Synchronous changes in the seismicity rate and ocean-bottom hydrostatic pressures along the Nankai trough: A possible slow slip event detected by the Dense Oceanfloor Network system for Earthquakes and Tsunamis (DONET)

Kensuke Suzuki, Masaru Nakano, Narumi Takahashi, Takane Hori, Shinichiro Kamiya, Eiichiro Araki, Ryoko Nakata, Yoshiyuki Kaneda

Research output: Contribution to journalArticle

14 Citations (Scopus)

Abstract

We detected long-term hydrostatic pressure changes at ocean-bottom stations of the Dense Oceanfloor Network system for Earthquakes and Tsunamis (DONET) along the Nankai trough, off southwestern Japan. We detected these changes after removing the contributions of ocean mass variations and sensor drift from the records. In addition, we detected a decrease in the background seismicity rate of a nearby earthquake cluster that was synchronous with the hydrostatic pressure changes. We interpreted these observed hydrostatic pressure changes to reflect vertical deformation of the ocean floor of 3-8 cm, and we consider the cause of the seafloor crustal deformation to be a slow slip event (SSE) beneath the stations. Because the pressure changes were observed at stations with distances less than 20 km to each other, we inferred that the SSE occurred in the shallow part of the sedimentary wedge, such as on a splay fault system. The synchronous observation of an SSE and a seismicity rate change suggests that both were triggered by a change in the regional stress that may be associated with stress accumulation and release processes occurring along the Nankai trough. These data show that continuous and careful monitoring of crustal activities by DONET stations provides an effective way to detect seismic and geodetic signals related to the occurrence of megathrust or other types of large earthquakes.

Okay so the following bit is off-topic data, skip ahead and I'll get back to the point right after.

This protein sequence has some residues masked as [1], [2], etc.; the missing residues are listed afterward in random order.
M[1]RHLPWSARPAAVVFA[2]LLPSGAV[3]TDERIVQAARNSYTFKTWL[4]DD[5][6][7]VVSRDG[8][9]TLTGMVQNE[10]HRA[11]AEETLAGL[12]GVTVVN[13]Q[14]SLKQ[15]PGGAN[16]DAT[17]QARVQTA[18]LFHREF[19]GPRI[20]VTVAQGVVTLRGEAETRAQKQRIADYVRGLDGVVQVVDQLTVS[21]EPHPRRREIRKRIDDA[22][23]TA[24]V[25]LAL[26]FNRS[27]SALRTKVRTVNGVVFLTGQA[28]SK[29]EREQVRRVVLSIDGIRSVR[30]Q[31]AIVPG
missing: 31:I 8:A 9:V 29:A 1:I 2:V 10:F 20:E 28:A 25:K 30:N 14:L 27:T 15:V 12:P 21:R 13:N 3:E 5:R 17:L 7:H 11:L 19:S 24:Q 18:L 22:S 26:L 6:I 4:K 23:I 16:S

Original languageEnglish
Pages (from-to)90-98
Number of pages9
JournalTectonophysics
Volume680
DOIs
Publication statusPublished - 2016 Jun 12

Keywords

  • DONET
  • ETAS model
  • Ocean-bottom pressure changes
  • Seismicity rate changes
  • Slow slip event

ASJC Scopus subject areas

  • Geophysics
  • Earth-Surface Processes

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